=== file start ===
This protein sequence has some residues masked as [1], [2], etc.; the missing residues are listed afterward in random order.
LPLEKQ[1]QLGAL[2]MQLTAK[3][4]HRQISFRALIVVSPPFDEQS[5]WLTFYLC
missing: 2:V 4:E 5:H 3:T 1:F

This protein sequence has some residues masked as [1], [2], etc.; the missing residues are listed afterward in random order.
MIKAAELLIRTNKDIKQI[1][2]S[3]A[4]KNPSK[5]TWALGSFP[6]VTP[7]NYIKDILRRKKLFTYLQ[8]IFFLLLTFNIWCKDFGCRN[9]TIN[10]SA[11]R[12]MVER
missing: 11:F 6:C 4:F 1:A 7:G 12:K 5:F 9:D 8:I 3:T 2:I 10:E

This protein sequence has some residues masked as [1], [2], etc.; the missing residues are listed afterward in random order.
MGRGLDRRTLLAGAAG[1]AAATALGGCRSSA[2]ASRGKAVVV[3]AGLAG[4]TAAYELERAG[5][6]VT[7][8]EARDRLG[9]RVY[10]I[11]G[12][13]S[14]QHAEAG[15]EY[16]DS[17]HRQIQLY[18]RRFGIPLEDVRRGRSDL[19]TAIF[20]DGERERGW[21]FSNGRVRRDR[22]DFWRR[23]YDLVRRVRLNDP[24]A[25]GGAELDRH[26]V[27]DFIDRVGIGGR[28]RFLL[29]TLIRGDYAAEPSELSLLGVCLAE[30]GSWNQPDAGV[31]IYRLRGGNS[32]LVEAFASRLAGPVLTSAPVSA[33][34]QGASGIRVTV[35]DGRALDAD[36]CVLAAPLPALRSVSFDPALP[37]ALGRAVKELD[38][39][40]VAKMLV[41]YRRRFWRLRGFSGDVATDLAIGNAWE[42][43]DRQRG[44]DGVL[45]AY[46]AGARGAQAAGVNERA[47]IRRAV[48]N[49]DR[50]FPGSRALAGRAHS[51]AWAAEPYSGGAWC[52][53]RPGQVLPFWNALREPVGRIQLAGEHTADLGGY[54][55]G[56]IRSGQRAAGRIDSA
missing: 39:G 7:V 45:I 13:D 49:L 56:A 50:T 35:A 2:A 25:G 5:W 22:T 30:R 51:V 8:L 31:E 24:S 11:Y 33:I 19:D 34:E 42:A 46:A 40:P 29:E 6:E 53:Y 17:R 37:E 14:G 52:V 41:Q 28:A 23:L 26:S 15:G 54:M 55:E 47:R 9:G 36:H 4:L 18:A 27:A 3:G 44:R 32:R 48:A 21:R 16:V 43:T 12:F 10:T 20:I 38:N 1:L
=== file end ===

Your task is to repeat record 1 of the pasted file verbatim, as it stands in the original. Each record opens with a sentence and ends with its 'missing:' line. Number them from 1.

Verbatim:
This protein sequence has some residues masked as [1], [2], etc.; the missing residues are listed afterward in random order.
LPLEKQ[1]QLGAL[2]MQLTAK[3][4]HRQISFRALIVVSPPFDEQS[5]WLTFYLC
missing: 2:V 4:E 5:H 3:T 1:F